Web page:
Stories Connect Us


Ancient man recorded stories on cave walls, giving us clues as to the way they lived. Archaic manuscripts were left for us to teach and inspire us. Pioneers left diaries and journals. And now we have the Internet. Hundreds of thousands of people blog daily, transmitting stories.  Photographs have stories to tell as well.

And now, with the help of computers, family members and personal historians, people are telling their stories in greater numbers. Children and grandchildren, especially the baby-boomer generation, want to hear the stories their parents and grandparents have to tell.

And even though the storyteller tells his or her story so that future generations may benefit, the storyteller is the one who benefits the most. In the process of telling the story of their life, their life journey is validated. They relive the fun events, mourn the sad events, bring closure on a life well-lived, or bring resolution and closure for a life that could have been lived better. Family members come together, truths are revealed, or hidden as the case may be. Wisdom is imparted for their descendants.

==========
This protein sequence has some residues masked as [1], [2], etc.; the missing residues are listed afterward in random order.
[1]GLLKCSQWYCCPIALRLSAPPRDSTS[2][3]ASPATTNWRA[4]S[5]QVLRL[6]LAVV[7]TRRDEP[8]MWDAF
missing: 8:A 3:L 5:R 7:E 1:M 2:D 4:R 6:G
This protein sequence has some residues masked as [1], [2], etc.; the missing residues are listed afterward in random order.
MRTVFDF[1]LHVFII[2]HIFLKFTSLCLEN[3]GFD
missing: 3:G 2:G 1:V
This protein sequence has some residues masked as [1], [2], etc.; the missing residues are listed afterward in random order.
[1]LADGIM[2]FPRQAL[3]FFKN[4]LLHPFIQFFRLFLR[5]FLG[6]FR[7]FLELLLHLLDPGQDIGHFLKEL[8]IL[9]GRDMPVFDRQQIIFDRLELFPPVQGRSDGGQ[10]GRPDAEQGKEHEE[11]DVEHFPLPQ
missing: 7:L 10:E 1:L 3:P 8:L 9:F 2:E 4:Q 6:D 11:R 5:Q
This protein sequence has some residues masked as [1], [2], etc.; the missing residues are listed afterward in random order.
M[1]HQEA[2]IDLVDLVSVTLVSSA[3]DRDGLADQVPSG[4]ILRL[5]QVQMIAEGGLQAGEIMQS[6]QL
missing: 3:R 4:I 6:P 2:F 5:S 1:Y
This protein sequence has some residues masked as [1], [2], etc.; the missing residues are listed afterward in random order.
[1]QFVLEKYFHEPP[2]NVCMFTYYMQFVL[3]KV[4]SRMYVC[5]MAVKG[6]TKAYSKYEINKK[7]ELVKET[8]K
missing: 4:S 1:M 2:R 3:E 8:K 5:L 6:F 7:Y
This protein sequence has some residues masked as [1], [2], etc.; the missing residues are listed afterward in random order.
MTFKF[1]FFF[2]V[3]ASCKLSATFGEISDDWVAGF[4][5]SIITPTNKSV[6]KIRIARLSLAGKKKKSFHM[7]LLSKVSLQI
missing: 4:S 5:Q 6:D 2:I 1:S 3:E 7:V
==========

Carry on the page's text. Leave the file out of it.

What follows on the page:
“But I don’t know where to begin,” the storyteller says. Writer’s block is the bane of every writer. Sitting down to write anything is a daunting task. It’s hard work.

That’s where I come in.

As a former journalist, my favorite part of newspaper work was interviewing people for personal profiles. I love the interview process, helping the storyteller relate the details of their life, editing the story, pulling it together into a cohesive whole. That is the gift I give.

About me